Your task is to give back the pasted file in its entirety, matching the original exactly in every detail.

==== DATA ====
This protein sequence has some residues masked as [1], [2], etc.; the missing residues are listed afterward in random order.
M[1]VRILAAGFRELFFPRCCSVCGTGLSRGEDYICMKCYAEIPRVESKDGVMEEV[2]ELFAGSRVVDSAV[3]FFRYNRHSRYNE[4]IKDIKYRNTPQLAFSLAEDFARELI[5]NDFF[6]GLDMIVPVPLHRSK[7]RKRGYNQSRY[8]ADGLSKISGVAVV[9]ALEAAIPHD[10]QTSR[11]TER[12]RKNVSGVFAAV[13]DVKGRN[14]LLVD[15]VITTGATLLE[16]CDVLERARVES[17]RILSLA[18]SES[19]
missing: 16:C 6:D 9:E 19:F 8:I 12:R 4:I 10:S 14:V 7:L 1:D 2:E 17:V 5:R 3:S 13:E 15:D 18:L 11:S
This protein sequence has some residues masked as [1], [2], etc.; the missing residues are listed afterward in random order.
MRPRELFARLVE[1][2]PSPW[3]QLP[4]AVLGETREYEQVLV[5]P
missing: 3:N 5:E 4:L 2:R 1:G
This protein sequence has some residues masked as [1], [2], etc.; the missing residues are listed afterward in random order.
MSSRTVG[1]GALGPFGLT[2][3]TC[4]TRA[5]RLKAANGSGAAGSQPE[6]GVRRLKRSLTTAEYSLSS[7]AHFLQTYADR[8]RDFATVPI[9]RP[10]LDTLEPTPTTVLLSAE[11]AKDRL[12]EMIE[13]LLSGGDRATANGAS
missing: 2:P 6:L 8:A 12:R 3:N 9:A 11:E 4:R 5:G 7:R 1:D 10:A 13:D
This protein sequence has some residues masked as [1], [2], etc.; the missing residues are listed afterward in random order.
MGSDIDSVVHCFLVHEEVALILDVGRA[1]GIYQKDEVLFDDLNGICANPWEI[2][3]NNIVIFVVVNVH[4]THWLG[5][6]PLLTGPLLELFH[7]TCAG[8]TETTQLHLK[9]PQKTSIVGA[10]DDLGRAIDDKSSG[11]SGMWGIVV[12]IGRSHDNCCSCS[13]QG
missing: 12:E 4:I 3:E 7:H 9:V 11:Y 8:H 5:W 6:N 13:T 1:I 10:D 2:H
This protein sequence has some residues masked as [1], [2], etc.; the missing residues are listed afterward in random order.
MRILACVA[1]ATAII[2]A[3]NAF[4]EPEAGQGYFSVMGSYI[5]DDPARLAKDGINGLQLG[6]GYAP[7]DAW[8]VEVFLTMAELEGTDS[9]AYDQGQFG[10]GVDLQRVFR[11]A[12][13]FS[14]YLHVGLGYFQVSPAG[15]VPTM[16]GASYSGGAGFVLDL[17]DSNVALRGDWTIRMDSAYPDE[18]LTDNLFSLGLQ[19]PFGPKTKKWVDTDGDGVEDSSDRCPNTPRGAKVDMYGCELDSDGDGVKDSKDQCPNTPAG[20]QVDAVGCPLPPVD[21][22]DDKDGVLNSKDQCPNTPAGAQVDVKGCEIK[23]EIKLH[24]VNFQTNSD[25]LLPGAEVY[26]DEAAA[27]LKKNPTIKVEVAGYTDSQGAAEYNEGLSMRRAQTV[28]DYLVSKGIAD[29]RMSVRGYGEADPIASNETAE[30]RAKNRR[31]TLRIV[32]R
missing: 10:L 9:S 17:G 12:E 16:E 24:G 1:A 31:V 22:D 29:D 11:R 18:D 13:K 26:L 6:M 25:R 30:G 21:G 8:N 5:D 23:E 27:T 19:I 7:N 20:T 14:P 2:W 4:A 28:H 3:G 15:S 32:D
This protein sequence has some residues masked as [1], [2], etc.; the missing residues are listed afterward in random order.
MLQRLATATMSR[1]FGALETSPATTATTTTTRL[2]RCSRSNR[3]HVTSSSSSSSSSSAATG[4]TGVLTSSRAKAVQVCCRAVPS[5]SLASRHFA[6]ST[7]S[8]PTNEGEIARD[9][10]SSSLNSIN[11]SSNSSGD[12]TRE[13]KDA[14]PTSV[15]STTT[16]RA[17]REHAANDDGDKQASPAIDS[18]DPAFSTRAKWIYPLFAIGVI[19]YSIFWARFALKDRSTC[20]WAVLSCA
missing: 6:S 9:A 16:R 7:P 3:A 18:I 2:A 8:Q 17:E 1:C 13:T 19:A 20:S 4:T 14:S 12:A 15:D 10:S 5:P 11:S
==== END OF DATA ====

This protein sequence has some residues masked as [1], [2], etc.; the missing residues are listed afterward in random order.
M[1]VRILAAGFRELFFPRCCSVCGTGLSRGEDYICMKCYAEIPRVESKDGVMEEV[2]ELFAGSRVVDSAV[3]FFRYNRHSRYNE[4]IKDIKYRNTPQLAFSLAEDFARELI[5]NDFF[6]GLDMIVPVPLHRSK[7]RKRGYNQSRY[8]ADGLSKISGVAVV[9]ALEAAIPHD[10]QTSR[11]TER[12]RKNVSGVFAAV[13]DVKGRN[14]LLVD[15]VITTGATLLE[16]CDVLERARVES[17]RILSLA[18]SES[19]
missing: 16:C 6:D 9:E 19:F 8:I 12:R 4:I 10:S 14:V 7:L 1:D 2:E 17:V 5:R 3:S 13:E 15:D 18:L 11:S
This protein sequence has some residues masked as [1], [2], etc.; the missing residues are listed afterward in random order.
MRPRELFARLVE[1][2]PSPW[3]QLP[4]AVLGETREYEQVLV[5]P
missing: 3:N 5:E 4:L 2:R 1:G
This protein sequence has some residues masked as [1], [2], etc.; the missing residues are listed afterward in random order.
MSSRTVG[1]GALGPFGLT[2][3]TC[4]TRA[5]RLKAANGSGAAGSQPE[6]GVRRLKRSLTTAEYSLSS[7]AHFLQTYADR[8]RDFATVPI[9]RP[10]LDTLEPTPTTVLLSAE[11]AKDRL[12]EMIE[13]LLSGGDRATANGAS
missing: 2:P 6:L 8:A 12:R 3:N 9:A 11:E 4:R 5:G 7:R 1:D 10:A 13:D
This protein sequence has some residues masked as [1], [2], etc.; the missing residues are listed afterward in random order.
MGSDIDSVVHCFLVHEEVALILDVGRA[1]GIYQKDEVLFDDLNGICANPWEI[2][3]NNIVIFVVVNVH[4]THWLG[5][6]PLLTGPLLELFH[7]TCAG[8]TETTQLHLK[9]PQKTSIVGA[10]DDLGRAIDDKSSG[11]SGMWGIVV[12]IGRSHDNCCSCS[13]QG
missing: 12:E 4:I 3:E 7:H 9:V 11:Y 8:H 5:W 6:N 13:T 1:I 10:D 2:H
This protein sequence has some residues masked as [1], [2], etc.; the missing residues are listed afterward in random order.
MRILACVA[1]ATAII[2]A[3]NAF[4]EPEAGQGYFSVMGSYI[5]DDPARLAKDGINGLQLG[6]GYAP[7]DAW[8]VEVFLTMAELEGTDS[9]AYDQGQFG[10]GVDLQRVFR[11]A[12][13]FS[14]YLHVGLGYFQVSPAG[15]VPTM[16]GASYSGGAGFVLDL[17]DSNVALRGDWTIRMDSAYPDE[18]LTDNLFSLGLQ[19]PFGPKTKKWVDTDGDGVEDSSDRCPNTPRGAKVDMYGCELDSDGDGVKDSKDQCPNTPAG[20]QVDAVGCPLPPVD[21][22]DDKDGVLNSKDQCPNTPAGAQVDVKGCEIK[23]EIKLH[24]VNFQTNSD[25]LLPGAEVY[26]DEAAA[27]LKKNPTIKVEVAGYTDSQGAAEYNEGLSMRRAQTV[28]DYLVSKGIAD[29]RMSVRGYGEADPIASNETAE[30]RAKNRR[31]TLRIV[32]R
missing: 10:L 9:S 17:G 12:E 16:E 24:G 1:A 31:V 22:D 29:D 11:R 18:D 13:K 26:L 6:M 25:R 30:G 21:G 8:N 5:D 23:E 27:T 19:I 7:N 20:T 14:P 2:W 4:A 28:H 3:G 15:S 32:D
This protein sequence has some residues masked as [1], [2], etc.; the missing residues are listed afterward in random order.
MLQRLATATMSR[1]FGALETSPATTATTTTTRL[2]RCSRSNR[3]HVTSSSSSSSSSSAATG[4]TGVLTSSRAKAVQVCCRAVPS[5]SLASRHFA[6]ST[7]S[8]PTNEGEIARD[9][10]SSSLNSIN[11]SSNSSGD[12]TRE[13]KDA[14]PTSV[15]STTT[16]RA[17]REHAANDDGDKQASPAIDS[18]DPAFSTRAKWIYPLFAIGVI[19]YSIFWARFALKDRSTC[20]WAVLSCA
missing: 6:S 9:A 16:R 7:P 3:A 18:I 2:A 8:Q 17:E 1:C 13:T 19:A 20:S 4:T 14:S 12:A 15:D 10:S 5:P 11:S